And then it happened.

An elderly woman entered the fray.  Dressed in a white fleece jacket and leaning on a walker, I watched her eyes scan the crowded car.  No seats.  Suddenly I stood, and reached out my hand to direct her to my seat.

But someone had already beat me to the gesture.  A young man in a black waist-length coat had abruptly risen and politely began ushering her to his former seat.  Carefully and slowly, the woman made her way to the gifted bench spot and sat.  I thought I saw their eyes meet as she nodded brisk appreciation to the stranger, thanking him for this favor.

As I lowered back down, I silently thanked the man, too.  Not because I was able to keep my seat, but for the humanity he exhibited in that moment.  It’s nice to see that once in a while.


Slice of Life Challenge day 5 #sol18

Birthdays are times for reflection…


Birthdays are Times for Reflection

I closed the car door.  Walking toward the house,  I could feel a wave of reflection beginning to churn, like a storm, uncontrollable.  Entering through the front door and stepping into the house, I met my wife coming to greet me.  “What is it?” she asked.  I guess she could tell I had something on my mind.  I paused, not sure how to put words to feelings.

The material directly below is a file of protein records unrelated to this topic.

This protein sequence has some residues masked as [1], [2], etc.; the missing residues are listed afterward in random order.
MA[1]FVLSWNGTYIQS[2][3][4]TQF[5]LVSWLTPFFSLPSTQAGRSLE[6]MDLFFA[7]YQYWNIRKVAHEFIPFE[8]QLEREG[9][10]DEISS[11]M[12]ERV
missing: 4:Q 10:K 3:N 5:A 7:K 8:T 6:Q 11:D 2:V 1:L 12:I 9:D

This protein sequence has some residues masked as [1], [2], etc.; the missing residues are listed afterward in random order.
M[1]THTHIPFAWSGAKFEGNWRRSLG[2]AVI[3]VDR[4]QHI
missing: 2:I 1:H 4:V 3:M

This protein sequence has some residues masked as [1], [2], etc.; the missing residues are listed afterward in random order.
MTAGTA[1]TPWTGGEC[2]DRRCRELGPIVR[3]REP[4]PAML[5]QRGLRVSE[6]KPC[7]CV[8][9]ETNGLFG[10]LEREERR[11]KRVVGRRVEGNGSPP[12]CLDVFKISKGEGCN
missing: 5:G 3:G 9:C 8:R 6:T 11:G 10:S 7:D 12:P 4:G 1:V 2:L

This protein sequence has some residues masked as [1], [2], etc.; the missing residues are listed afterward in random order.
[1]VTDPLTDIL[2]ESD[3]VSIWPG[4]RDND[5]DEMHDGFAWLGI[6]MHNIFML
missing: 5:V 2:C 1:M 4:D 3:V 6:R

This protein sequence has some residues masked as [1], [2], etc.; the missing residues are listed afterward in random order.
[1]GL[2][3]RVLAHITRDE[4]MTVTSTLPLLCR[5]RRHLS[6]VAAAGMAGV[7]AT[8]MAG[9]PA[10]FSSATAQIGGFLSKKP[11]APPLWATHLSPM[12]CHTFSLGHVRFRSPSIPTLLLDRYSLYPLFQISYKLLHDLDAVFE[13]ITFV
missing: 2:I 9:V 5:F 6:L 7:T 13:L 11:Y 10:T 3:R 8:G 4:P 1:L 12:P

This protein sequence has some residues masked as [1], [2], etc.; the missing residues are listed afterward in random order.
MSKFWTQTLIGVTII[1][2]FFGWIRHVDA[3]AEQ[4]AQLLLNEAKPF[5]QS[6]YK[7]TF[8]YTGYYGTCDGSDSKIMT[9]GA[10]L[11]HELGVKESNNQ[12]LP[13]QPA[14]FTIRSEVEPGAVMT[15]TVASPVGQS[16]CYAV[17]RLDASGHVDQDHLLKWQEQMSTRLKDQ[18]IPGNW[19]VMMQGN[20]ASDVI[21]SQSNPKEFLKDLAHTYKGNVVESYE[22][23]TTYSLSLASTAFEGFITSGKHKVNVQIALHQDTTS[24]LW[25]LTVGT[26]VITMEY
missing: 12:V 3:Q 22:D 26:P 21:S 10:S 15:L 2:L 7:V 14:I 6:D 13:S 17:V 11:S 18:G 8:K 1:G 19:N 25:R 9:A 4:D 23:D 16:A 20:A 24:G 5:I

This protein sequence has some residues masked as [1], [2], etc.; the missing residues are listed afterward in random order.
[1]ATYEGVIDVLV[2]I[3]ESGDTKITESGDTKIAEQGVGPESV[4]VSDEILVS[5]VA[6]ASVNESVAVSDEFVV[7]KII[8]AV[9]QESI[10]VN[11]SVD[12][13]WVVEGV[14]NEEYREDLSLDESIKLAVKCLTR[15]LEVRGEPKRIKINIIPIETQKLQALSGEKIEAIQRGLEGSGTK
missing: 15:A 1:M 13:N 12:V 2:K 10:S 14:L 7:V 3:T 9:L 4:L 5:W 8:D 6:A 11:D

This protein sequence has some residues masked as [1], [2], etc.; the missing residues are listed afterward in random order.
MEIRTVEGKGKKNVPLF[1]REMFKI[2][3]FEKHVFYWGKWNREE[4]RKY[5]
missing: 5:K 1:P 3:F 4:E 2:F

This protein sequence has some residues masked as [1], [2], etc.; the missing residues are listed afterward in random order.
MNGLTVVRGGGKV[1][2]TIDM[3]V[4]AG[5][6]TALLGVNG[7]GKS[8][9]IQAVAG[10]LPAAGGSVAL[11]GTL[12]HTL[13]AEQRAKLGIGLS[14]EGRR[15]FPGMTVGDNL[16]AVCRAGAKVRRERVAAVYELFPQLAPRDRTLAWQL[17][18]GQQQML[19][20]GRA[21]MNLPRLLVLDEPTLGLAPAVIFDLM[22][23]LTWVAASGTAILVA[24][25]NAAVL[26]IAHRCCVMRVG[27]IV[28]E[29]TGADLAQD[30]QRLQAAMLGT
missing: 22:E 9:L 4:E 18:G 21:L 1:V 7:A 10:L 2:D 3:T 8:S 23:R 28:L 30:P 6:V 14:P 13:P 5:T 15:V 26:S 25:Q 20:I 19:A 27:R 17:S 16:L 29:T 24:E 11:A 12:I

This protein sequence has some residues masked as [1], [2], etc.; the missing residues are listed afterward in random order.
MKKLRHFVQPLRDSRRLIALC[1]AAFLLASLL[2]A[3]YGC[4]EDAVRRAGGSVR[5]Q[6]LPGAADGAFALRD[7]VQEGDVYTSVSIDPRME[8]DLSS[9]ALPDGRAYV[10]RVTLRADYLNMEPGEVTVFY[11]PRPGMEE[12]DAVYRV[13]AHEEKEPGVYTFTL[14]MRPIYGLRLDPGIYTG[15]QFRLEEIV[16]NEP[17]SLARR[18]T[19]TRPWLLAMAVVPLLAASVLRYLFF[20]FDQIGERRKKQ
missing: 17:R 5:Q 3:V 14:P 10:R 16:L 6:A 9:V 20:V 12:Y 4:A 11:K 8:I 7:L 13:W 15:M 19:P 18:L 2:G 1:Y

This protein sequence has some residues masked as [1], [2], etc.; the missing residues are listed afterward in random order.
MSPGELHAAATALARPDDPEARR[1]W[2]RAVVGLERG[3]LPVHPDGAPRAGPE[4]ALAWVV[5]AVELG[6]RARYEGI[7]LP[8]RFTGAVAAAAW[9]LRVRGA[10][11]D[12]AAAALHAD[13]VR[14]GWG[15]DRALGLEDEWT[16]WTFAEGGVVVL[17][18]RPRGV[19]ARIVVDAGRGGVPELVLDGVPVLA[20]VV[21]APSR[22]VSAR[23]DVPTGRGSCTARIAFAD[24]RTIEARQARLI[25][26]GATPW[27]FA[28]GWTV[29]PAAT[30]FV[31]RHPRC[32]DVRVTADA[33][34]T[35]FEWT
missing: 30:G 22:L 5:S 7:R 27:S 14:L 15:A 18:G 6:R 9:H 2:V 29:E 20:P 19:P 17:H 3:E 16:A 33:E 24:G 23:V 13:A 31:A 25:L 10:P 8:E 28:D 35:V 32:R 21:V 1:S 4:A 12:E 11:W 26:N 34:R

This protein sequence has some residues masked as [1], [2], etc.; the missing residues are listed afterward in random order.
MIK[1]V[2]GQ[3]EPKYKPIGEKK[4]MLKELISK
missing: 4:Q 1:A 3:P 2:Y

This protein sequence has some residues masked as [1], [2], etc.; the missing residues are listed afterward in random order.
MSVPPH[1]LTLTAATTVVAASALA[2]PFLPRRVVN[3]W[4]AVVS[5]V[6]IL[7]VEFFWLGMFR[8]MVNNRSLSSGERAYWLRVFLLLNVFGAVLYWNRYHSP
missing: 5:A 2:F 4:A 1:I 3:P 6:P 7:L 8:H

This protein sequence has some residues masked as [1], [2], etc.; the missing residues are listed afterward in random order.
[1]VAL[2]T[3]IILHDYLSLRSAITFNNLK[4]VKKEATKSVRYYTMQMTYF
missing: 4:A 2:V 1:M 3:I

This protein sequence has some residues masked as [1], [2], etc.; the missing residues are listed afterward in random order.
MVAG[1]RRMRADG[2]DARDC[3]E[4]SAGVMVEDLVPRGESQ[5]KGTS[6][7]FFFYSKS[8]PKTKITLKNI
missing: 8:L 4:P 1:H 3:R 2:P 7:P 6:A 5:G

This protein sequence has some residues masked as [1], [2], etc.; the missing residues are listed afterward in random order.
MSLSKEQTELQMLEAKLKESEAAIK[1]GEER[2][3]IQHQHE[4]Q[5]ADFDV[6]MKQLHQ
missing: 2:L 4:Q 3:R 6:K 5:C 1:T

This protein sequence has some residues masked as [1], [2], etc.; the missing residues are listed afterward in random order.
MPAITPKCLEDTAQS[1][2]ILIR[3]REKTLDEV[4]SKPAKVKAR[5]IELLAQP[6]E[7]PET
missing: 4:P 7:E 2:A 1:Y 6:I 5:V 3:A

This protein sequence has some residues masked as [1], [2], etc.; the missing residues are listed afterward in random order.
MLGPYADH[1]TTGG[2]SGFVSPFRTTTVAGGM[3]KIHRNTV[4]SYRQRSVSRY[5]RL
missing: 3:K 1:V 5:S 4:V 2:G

“Have I done all I could have?” I mused aloud.  Although I’m not sure that particular grammatical structure captured my exact sentiments, she knew what I was referring to in the question: My birthday.

Yes, another birthday has found me.

Thinking back through time, I remember birthday number 30.  A surprise party.  I had met the girl of my dreams. Things were progressing well, something I had resigned would never happen. But yet it had.  Great hope. Anticipation for what would come next in life.  The next ten years brought great adventure.  A wedding.  A house.  A move.  A new house.  New friends.  Wonderful friends.  All good. All good. Ten years move past.

And then, somehow another round-number birthday found me.  This time a trip to Costa Rica.  Two beautiful children.  Another move, to New York City this time.  A new job.  Amazing new colleagues.  Then another move.  New job.  One more baby.  All good.  All good.  Except Mom, losing her. Tough. Terrible.

Not speaking of my mom, my wife asked, “Would you have traded any of that?”  Inhaling deeply, I shook my head.


Have I done all I could have?  The question echoed in my thoughts.  Then, Is that even a fair question?  I realized… I’m so grateful for the many blessings, people, experiences, family, knowledge, and opportunity that have graced these past fifty years.

Today is my birthday.  Here’s to another decade of adventure…


Slice of Life Challenge day 4 #sol18